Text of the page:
2. Be sure to keep track of which value in the new iterable is associated with which item in the original one. **
  3. Then perform the method on the new iterable.
  4. Then return the original iterable, ordered by the order of items in the new one.

lambda is a way to write a function on one line. It is in this case equivalent to:

def f(x):
    return x[1]

… then I could write:

names_and_age = [["Sam" , 23], ["Vik", 30], ["Phil", 26], ["John", 18]]
names_and_age.sort(key = f)  # Note that I name only the function, no parameters needed
print(names_and_age)

# Output
[['John', 18], ['Sam', 23], ['Phil', 26], ['Vik', 30]]

** I actually don’t how it is actually accomplished “under the hood”, but for me, it is helpful to think of the “new” iterable looking something like:

[[23, ["Sam" , 23]], [30, ["Vik", 30]], [26, ["Phil", 26]], [18, ["John", 18]]]

So, each new_list item looks like this:
[item_to_sort_on, original_list_or_tuple_or_whatever_item]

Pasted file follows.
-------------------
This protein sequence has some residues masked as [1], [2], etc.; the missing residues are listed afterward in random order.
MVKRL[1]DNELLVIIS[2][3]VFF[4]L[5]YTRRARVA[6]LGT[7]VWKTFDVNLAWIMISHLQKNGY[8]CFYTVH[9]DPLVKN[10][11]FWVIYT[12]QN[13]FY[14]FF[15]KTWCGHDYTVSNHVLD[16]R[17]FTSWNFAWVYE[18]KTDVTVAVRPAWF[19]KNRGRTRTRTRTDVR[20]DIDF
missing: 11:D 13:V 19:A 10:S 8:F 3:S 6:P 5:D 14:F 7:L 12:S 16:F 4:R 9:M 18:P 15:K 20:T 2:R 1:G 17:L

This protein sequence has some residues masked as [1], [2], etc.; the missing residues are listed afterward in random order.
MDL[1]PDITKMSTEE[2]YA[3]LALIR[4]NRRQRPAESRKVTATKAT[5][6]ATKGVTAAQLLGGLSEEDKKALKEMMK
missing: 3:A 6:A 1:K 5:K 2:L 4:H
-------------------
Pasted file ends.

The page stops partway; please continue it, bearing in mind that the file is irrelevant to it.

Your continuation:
so we leverage the fact that sort() by default sorts on item[0] :

new_list.sort()
print([item[1] for item in new_list])

# Gets you to
[['John', 18], ['Sam', 23], ['Phil', 26], ['Vik', 30]]

43 Likes

Wow… Now i get it. You did described well. Thank you so much.

2 Likes

could you explain how the lambda works? because i get the other stuff but not this.

Correct me if I’m wrong, but what i understood is this:

“key” applies the sort function to the list(“x” in this case), and more specifically to the 2nd integer(which is [1]) . right??? Because if i write names_and_age.sort(key = lambda x: x[0]) instead of [1], the sorting will be done based on each names, alphabetically .

in my opinion, it would be more easy for beginner level learners like me to write: